You are a creator. You are a copyright owner. You are a user of copyright. Copyright law encourages all walks of human life to express their creativity. Meghan, The Duchess of Sussex, is a prime example of just how wide copyright law’s inclusivity stretches and proves that registration is within reach for all of us.
Here are three ways Meghan Markle shows us that copyright registration is truly for everyone:
- Age is Just a Number
Meghan Markle’s work, A Face without Freckles . . . Is a Night without Stars, is evidence that the law puts no age restriction on copyright ownership or registration. She created the hand-illustrated work as part of an eighth-grade school project in 1996. It was as a high school student that Markle registered and deposited a copy of her work with the Copyright Office.
As long as the author is able to fix in a tangible form an “original work of authorship,” even a child’s work is protected by copyright and can be submitted to the Copyright Office for registration. Moreover, the child should be named on the application as the author of the work they created. Copyright ownership belongs initially to the author(s) of the work, meaning unless ownership has been transferred to another person or organization by written agreement or through another legal means, the minor themselves is the owner of the copyright.
Copyright law places no aesthetic ranking on the expression of creativity. When examining for sufficient creativity, registration specialists do not distinguish between “high” or “low” art or “good” or “bad” art. When it comes to copyrightability, a child’s school project or a toddler’s “scribbles” are held at just as high of an esteem as the world-renowned pieces of artwork found in any of the national galleries.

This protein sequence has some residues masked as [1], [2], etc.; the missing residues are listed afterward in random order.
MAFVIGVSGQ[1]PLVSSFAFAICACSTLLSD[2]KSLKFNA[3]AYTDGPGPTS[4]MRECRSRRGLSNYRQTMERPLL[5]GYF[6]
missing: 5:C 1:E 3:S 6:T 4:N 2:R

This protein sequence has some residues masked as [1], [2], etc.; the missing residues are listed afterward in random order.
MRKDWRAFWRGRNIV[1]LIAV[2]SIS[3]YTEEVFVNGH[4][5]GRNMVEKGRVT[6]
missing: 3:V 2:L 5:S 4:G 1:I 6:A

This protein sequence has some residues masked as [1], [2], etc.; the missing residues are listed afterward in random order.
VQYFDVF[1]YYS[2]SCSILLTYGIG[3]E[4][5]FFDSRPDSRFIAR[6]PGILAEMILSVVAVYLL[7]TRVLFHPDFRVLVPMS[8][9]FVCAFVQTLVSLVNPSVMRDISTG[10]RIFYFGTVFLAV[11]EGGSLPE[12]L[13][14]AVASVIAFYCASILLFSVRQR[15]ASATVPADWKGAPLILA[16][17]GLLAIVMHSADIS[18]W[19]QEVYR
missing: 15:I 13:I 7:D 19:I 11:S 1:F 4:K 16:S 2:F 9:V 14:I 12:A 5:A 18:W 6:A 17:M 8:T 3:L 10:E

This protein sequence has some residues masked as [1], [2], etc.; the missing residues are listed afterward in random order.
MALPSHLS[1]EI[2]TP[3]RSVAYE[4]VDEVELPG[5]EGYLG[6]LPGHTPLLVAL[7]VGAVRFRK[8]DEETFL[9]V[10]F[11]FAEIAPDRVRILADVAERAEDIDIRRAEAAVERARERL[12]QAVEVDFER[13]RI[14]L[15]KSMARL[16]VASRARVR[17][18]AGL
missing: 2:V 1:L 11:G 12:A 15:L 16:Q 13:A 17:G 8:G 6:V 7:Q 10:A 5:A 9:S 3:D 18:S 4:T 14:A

- Unpublished Works = Hidden Gems
For copyright purposes, a work is unpublished if no copies have been distributed to the public and no copies have been offered to a group for further distribution, public performance, or public display. When you register your work with the Office, you as the applicant must determine whether the work is published or unpublished.
Publication is not a requirement for registration. This means, assuming a work meets the copyright law’s copyrightability standards, even if a work was created for a purpose unrelated to copyright or a work was created to only be consumed by its author, it’s eligible for registration. Surely, teenage Markle did not expect her eighth-grade Immaculate Heart High School project to become a treasured find in the Copyright Office’s holdings of deposits, let alone featured as an artifact in the Copyright Office’s new exhibit, Find Yourself in Copyright.
For further information regarding publication, see chapter 1900 of Compendium of U.S. Copyright Office Practices.
- This Is Your Sign: Register Your “Rough Draft”
Since publication is not a requirement for registration, the Copyright Office examines works in various stages of their creation process. After you’ve written, composed, drawn, or sculpted a work into a fixed form, your work can be submitted to the Office for examination even if it’s incomplete. Registration will cover the exact copy of the work submitted. If you choose to submit later drafts of your work, registration will cover only the new material that has been added since the work was last registered.
Your meeting doodles, personal letters, home videos, and class projects are all eligible for registration. You never know what it’ll become.
For more fun facts about copyright and the artifacts found in the Office’s collection of deposits, visit our History and Education page, follow our Copyright: Creativity at Work blog, and when the Madison Building in Washington, DC, reopens to the public, be sure to visit our exhibit, on the fourth floor.